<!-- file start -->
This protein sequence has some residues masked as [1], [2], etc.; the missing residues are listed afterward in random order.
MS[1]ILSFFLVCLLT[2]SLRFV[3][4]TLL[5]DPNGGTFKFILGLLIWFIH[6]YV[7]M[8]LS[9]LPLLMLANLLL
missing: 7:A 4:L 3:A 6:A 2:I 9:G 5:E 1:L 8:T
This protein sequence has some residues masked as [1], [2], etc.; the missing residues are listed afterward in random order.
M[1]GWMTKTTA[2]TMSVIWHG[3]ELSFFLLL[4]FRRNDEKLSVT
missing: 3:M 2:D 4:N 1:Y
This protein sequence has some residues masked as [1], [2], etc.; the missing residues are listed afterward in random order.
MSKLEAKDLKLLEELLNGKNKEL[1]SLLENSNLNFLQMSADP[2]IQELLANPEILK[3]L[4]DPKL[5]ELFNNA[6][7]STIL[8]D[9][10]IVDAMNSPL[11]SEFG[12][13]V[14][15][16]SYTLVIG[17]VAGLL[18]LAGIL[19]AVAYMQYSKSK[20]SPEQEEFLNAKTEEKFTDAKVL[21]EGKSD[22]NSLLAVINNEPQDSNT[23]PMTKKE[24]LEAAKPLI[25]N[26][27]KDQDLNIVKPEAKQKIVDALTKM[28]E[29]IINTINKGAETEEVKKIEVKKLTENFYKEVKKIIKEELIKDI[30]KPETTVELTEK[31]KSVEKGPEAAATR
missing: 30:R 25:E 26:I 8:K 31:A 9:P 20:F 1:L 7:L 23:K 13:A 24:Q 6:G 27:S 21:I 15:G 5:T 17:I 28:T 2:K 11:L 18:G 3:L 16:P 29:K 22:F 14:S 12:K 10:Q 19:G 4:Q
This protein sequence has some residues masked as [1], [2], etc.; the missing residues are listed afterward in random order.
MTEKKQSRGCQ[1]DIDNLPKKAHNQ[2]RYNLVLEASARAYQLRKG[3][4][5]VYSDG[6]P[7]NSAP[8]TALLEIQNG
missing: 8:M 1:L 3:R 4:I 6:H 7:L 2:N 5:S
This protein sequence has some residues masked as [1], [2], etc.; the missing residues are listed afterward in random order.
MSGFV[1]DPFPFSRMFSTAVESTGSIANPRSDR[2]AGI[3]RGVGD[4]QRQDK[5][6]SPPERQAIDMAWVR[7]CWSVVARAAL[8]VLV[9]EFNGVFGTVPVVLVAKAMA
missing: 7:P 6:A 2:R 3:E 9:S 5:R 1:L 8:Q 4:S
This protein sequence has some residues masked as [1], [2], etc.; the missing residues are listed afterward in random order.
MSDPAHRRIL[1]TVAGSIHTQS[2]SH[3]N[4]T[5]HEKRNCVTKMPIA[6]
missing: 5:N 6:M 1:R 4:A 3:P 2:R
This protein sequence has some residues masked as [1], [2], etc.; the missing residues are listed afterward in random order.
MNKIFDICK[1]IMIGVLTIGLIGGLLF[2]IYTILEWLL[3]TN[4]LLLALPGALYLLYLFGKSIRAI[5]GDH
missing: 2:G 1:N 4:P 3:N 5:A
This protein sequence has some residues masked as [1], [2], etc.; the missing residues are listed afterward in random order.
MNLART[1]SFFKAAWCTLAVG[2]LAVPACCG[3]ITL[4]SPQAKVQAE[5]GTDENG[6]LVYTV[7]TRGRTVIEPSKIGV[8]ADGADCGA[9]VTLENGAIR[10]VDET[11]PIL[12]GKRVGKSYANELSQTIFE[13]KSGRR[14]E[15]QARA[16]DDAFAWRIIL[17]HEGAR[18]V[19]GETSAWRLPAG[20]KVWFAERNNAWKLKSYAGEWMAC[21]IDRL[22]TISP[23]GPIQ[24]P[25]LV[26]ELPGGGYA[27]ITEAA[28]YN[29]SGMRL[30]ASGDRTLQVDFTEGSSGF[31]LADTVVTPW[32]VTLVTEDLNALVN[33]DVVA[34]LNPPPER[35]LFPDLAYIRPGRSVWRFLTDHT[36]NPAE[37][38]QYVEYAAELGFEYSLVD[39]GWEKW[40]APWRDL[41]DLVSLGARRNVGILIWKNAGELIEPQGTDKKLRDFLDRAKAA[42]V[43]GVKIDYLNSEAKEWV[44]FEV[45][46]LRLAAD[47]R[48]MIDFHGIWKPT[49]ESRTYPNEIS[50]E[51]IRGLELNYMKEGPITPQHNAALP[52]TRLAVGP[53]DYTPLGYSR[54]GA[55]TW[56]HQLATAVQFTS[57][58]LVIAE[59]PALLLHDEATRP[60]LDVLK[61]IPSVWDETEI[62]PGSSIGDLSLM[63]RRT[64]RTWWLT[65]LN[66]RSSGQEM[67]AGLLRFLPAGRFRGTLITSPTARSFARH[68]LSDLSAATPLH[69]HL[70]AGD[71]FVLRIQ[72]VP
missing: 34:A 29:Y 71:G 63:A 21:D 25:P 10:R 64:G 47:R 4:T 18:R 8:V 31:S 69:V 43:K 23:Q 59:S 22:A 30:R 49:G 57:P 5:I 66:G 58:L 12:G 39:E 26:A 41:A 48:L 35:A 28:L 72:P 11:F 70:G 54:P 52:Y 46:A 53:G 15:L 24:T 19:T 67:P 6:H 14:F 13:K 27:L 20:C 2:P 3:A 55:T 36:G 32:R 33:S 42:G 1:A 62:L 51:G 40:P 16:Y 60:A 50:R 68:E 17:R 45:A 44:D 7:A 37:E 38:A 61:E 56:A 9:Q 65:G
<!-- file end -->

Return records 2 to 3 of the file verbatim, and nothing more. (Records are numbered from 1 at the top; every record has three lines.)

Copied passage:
This protein sequence has some residues masked as [1], [2], etc.; the missing residues are listed afterward in random order.
M[1]GWMTKTTA[2]TMSVIWHG[3]ELSFFLLL[4]FRRNDEKLSVT
missing: 3:M 2:D 4:N 1:Y
This protein sequence has some residues masked as [1], [2], etc.; the missing residues are listed afterward in random order.
MSKLEAKDLKLLEELLNGKNKEL[1]SLLENSNLNFLQMSADP[2]IQELLANPEILK[3]L[4]DPKL[5]ELFNNA[6][7]STIL[8]D[9][10]IVDAMNSPL[11]SEFG[12][13]V[14][15][16]SYTLVIG[17]VAGLL[18]LAGIL[19]AVAYMQYSKSK[20]SPEQEEFLNAKTEEKFTDAKVL[21]EGKSD[22]NSLLAVINNEPQDSNT[23]PMTKKE[24]LEAAKPLI[25]N[26][27]KDQDLNIVKPEAKQKIVDALTKM[28]E[29]IINTINKGAETEEVKKIEVKKLTENFYKEVKKIIKEELIKDI[30]KPETTVELTEK[31]KSVEKGPEAAATR
missing: 30:R 25:E 26:I 8:K 31:A 9:P 20:F 1:L 7:L 23:K 13:A 24:Q 6:G 27:S 21:I 15:G 5:T 17:I 28:T 2:K 11:L 18:G 3:L 16:P 29:K 22:F 14:S 12:K 10:Q 19:G 4:Q